“Receive $1,400 on May 30 … World’s Safest 9% Dividend” Dyson

I know many of my readers are dividend fiends, and I always appreciate a buck in my pocket as much as the next guy, so I thought this latest missive from Tom Dyson at Stansberry and Associates might be worth a look.

The ad actually began as a Daily Wealth article last month — back then it was the “World’s Safest 10% Dividend”, so the stock has probably gone up a bit in the last several weeks. Lately, though, the teaser has been that you can receive a payment of $1,400 at the end of this month … if only you’ll subscribe to Tom’s 12% Letter. This letter currently runs about $50 a year, though I’m sure it also comes with plenty of teaser emails for more expensive Stansberry services if you’re interested in a fuller mailbox.

We’ve looked at the 12% Letter several times — it’s a relatively low cost newsletter that focuses on high dividend stocks, and that’s a crowded business, but they have done a great job of marketing … the 12% Letter is responsible for everyone’s favorite 801k ads, and the original Escondido Retirement Trust ad, among several other memorable ones. Don’t know their long term record, but they do hire good copywriters. They’ve also cut the price — last year this one was a $99 letter, not sure why they’ve shaved the cost, but perhaps it’s in order to get more people in the door so they can pitch their more expensive monthly dividend research service.

And this time around, they’re teasing another monthly dividend payer, a Business Development Company that has a yield in the neighborhood of 9% and that Dyson thinks is safe.

What clues do we get for this one?

Well, they do pay a monthly dividend, and the next one is due on May 30. Not sure if that’s the payment date or the ex div date, though it hardly matters in the grand scheme of things.

It’s a business development company, which are firms that essentially raise money with debt and equity offerings, and lend that money out, usually to business that are too big to find bank loans a good solution, and too small to easily issue bonds. They’re sort of the junior players in the private equity world. And yes, since you ask, they have nearly all gotten clobbered due to the credit market turmoil — which might create some opportunity if you can pick the good ones from the truly challenged ones.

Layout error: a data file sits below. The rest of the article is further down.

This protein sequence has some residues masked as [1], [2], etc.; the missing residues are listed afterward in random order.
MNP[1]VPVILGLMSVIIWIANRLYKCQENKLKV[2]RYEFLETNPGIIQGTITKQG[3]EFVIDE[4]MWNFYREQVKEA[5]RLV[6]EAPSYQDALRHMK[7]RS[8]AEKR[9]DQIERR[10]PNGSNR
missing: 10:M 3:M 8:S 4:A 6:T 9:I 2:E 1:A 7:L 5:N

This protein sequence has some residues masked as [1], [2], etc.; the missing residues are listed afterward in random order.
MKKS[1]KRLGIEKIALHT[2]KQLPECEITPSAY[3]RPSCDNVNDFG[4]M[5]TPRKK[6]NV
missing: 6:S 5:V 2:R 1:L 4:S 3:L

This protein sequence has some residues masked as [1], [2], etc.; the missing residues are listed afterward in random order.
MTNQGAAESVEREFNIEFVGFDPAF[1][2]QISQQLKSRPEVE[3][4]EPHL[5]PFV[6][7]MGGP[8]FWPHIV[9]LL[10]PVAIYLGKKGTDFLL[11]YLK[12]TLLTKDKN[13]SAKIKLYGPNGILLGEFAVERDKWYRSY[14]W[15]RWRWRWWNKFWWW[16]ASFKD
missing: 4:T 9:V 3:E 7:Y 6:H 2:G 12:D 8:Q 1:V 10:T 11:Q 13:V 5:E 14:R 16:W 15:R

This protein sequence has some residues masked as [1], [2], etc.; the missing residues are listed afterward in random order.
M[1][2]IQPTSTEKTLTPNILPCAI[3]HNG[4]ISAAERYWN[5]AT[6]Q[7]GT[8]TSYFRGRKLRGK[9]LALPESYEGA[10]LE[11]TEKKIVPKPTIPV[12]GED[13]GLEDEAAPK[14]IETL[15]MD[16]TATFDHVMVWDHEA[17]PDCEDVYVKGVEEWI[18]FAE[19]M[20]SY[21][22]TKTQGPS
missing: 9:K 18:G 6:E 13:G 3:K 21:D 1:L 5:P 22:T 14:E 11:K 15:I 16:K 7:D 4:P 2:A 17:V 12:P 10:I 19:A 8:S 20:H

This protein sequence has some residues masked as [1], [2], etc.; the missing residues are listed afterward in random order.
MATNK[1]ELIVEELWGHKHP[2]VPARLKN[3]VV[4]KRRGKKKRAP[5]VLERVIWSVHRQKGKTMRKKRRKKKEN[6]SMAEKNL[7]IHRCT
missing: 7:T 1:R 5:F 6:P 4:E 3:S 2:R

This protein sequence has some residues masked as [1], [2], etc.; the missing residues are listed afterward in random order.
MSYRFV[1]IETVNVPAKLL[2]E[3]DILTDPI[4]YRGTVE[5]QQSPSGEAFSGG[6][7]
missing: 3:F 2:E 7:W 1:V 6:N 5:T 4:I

BDC’s operate essentially like REITs, as far as their dividends go — they get to be tax-exempt because they pass 90% of their income on to shareholders. That means you do have to pay full income taxes on BDC dividends, generally speaking, they’re not typically eligible for the 15% dividend tax rate (this is not always true, sometimes the payouts include return of capital or qualified dividend portions, too).

Other clues?

This particular BDC lend $10 million to a big outdoor advertising firm called Lindmark last year.

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That’s about it. So … ready to feed this all into the Gumshoe’s Thinkolator? The hopper’s empty, so we’re all set …

Loud chewing sound …

This is Gladstone Capital (GLAD)

GLAD is a BDC that is managed by Gladstone Management, which also manages sister funds GAIN (private and public equity in small companies) and GOOD (commercial real estate).

They do really have a current 9% yield, and they do pay monthly (all the Gladstone funds appear to do so).

So what should we know about them?

Well, they’re managed by Gladstone, and they (and indirectly, their shareholders) pay a pretty hefty fee for that management before your returns and dividends are calculated — last time I checked they had a typical hedge fund fee structure, so they get 2% of assets and 20% of investment returns. That’s quite a bit. It’s comparable to similar funds from Apollo (like AINV) and others in that light that are managed by outside firms, but it tends to be quite a bit more expensive, management-wise, than the much larger BDCs like American Capital (ACAS) and Allied Capital (ALD), which are internally managed (so I suppose you’d have to consider their SG&A to be their “management fee”).

The dividend should be paid around the end of this month, as it is every month, but the ex date is probably the 18th, as it has been every month in recent history. That means you have to own it before that date to get the dividend.

But really, the $1,400 is not a likely payout for many of my readers — that would be the payout for 10,000 shares. 10,000 shares would cost you around $184,000 at the moment, which I know many of you could handle … but if you’re in that tax bracket, I hope you’re not too excited about one $1,400 dividend payment. The annual payout is about 9%, each month’s payout, at the current rate and share price, is about 3/4 of one percent. Certainly it adds up, but there’s no reason to rush to get this month’s dividend — you’ve got plenty of time to do your research and find out if this company is for you and there will, in all likelihood, be another dividend next month.

Is the dividend “safe”? Well, that all depends — the firm makes loans to their customers, sometimes taking equity as well, and if they’re like most of these kinds of firms they issue preferred stock, raise equity, and borrow money on the capital markets, often as lines of credit, to make those loans. As long as their customers make their payments, and the markets are willing to continue extending financing to Gladstone, some kind of profit is likely. As long as they make a profit, they have to dividend out the majority of it to shareholders. So you can judge for yourself if that meets your requirements for “safety,” which is always a hot button word here in Gumshoeland.